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Why Online Muay Thai Training Courses are Counterproductive




Buakaw Kick

Why Online Muay Thai Training Courses are Counterproductive.

Marketers lurked the late-night hours of television. Their schemes varied but their deliveries were the same. From televangelists to Tony Robbins, they used persuasion, promising prosperity, personal power, or peak conditioning. They crafted and aimed their messages at the masses with the hopes that someone would bite. It was the original click-bait.

Since the rise of the Internet and social media these marketers have found their way online. Every niche has them, and Muay Thai is no exception. Over the years the number of online Muay Thai training courses has increased. Coaches claim they can teach you to kick like Buakaw or punch like Yodsaenklai or knee like Dieselnoi. But can studying Muay Thai online do you any good? In a complex sport like Muay Thai, where communication and feedback parallel growth, consider the downsides.

Teaching effectively calls for good communication. The communication process has a sender and a receiver of a message, a limited amount of noise, and gives both sides the chance for feedback. For the sake of Muay Thai, let’s say the coach is the sender of the message, the student is the receiver, the instructions are the message, the response of the students or coach is the feedback, and barriers in sending or receiving the message are noise.

Why Online Muay Thai Training Courses are Counterproductive

At a traditional gym, a coach (sender) explains a technique (message) to their students (receiver). If the students follow the coach they will show it in their display of technique (feedback). If the students aren’t following the coach’s message because of an external factor like loud music at the gym (noise), or an internal factor like a misunderstanding (noise), the student can ask the coach to repeat or rephrase the instructions. At a brick and mortar gym, issues that arise in the sending or receiving of the message are solved right away. But when you learn Muay Thai online the communication process gets cut in half.

With online training, the coach explains or shows the technique and the student listens or watches through video. The teacher then expects the student to do the technique. What if the student doesn’t get the instructions? What if the coach delivers an unclear message to the student? Everyone has a different style of learning, and at times coaches make different analogies to reach different people. Because the communication process is cut in half with online training, the student can’t ask the coach to repeat the instructions. The coach can’t rephrase the instructions using a different analogy. It’s a communication barrier that takes time to overcome. You can chat with the coach through email or on a message board, but both of these feedback methods take time. For anyone to become skilled in Muay Thai immediate feedback is crucial.

Dr. Tony Myers, one of the UK’s leading Muay Thai coaches and ring officials, uses a variety of feedback methods in his training. “Verbal feedback is only one form of feedback important to develop someone’s skills,” Dr. Myers said. “Kinesthetic and mechanical feedback are as important in skill development. It can be important for a coach to show someone how a technique should feel, how relaxed certain body parts should be, which other parts should be tense and to what degree. Physically putting someone in a particular position and letting them know how it feels can be really important.” It’s Dr. Myers’ last method of feedback that online coaches can’t give students. For example, it’s easier for coaches to show students how it feels to kick properly by catching and holding and manipulating the student’s leg. Without this crucial feedback a student can develop technical flaws, which will turn into bad habits.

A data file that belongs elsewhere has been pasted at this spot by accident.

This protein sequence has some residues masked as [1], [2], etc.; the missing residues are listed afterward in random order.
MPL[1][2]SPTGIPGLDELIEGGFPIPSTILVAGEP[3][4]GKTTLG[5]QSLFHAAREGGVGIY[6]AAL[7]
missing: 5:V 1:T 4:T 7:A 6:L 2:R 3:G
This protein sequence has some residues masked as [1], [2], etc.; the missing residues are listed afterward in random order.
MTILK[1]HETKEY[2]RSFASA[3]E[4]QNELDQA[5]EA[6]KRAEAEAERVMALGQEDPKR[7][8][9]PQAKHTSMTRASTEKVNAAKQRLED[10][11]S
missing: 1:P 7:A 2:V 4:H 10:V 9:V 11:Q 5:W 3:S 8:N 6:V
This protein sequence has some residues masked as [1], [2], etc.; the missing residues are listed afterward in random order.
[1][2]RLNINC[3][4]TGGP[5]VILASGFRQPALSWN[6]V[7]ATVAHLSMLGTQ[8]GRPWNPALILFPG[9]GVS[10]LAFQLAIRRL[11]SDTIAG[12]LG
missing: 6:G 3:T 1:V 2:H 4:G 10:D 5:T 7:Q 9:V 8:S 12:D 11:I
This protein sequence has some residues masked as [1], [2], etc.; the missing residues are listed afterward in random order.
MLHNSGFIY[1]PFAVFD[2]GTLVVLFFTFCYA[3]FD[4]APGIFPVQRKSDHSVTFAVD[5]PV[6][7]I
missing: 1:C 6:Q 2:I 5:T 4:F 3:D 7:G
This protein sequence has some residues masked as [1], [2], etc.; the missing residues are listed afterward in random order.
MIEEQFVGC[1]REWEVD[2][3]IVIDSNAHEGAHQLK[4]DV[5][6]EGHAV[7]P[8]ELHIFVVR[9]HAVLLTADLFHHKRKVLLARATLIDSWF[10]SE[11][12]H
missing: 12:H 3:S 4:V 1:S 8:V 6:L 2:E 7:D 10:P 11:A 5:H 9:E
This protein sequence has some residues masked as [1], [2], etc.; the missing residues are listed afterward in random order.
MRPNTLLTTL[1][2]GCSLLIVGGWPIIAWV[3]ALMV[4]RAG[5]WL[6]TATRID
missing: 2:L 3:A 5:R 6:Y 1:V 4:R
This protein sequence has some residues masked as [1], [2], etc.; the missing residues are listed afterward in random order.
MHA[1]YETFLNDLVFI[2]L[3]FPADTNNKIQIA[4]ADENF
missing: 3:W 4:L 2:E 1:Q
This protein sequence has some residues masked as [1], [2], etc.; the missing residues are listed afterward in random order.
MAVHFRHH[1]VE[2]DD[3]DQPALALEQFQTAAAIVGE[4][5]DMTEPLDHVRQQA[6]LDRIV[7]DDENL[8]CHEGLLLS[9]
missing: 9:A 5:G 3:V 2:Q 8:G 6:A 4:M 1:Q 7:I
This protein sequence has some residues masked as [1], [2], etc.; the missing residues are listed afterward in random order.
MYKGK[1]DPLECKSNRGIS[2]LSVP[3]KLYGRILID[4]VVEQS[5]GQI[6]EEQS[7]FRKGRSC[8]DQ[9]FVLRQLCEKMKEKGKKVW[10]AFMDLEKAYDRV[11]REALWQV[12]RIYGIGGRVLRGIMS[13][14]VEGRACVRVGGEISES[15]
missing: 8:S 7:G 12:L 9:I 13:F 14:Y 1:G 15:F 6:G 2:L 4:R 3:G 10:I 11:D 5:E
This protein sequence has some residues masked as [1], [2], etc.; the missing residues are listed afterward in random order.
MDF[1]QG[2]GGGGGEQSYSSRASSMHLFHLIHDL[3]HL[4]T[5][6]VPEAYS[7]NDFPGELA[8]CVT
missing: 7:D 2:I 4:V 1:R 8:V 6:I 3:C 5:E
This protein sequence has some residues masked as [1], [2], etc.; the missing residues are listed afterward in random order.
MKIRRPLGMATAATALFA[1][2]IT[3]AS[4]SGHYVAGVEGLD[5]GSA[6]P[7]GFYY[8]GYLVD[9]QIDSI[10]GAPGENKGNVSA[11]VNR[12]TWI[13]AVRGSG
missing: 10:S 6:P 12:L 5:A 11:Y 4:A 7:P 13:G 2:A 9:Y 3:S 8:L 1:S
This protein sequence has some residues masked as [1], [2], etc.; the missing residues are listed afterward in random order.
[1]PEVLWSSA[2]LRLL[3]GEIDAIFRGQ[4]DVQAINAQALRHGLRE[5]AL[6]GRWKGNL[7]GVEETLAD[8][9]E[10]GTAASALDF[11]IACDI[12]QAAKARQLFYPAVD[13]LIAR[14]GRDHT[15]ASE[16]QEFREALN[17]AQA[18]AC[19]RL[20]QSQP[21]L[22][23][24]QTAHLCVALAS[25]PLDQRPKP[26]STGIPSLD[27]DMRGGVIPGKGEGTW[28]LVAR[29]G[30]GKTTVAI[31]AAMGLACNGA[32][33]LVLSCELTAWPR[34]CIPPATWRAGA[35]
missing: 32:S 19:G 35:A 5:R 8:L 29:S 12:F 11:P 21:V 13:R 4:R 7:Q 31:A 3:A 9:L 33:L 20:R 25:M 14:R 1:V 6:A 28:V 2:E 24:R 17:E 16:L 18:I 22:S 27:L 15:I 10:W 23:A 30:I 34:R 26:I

Once you develop bad habits in Muay Thai—if left to linger—you’ll carry them with you, never quite mastering the art through your progression. And Muay Thai is an art of subtleties. A tweak in movement can mean more power, more speed, less physical exertion. Bad habits can negate these movements. Most coaches would agree that it’s easier to train a student to grasp these subtleties before the student develops bad habits. “It is a long journey to develop a good fighter and there are many things that inform that process. When we do things lots of times it feels natural, but feeling natural does not mean it is correct,” Dr. Myers said.

But what if you live in the middle of nowhere and there are no Muay Thai gyms to be found? If you have to pick online training courses over a brick and mortal school, ask yourself some questions.

  • What has the coach done in real life?
  • Do they train students at a gym?
  • Do they have exceptional communication skills for online training?
  • Is their marketing scheme based on someone else’s achievements? For example, do their social media posts point to someone else’s work?

Be aware of unrealistic expectations. If you ever walked into a gym and a coach claimed they could get you to kick like Buakaw or move with the fluidity of Saenchai after a few training sessions, you’d think they’re crazy. Everyone’s an expert in the age of social media. But social media also makes it easier to research potential coaches.

Choose wisely.

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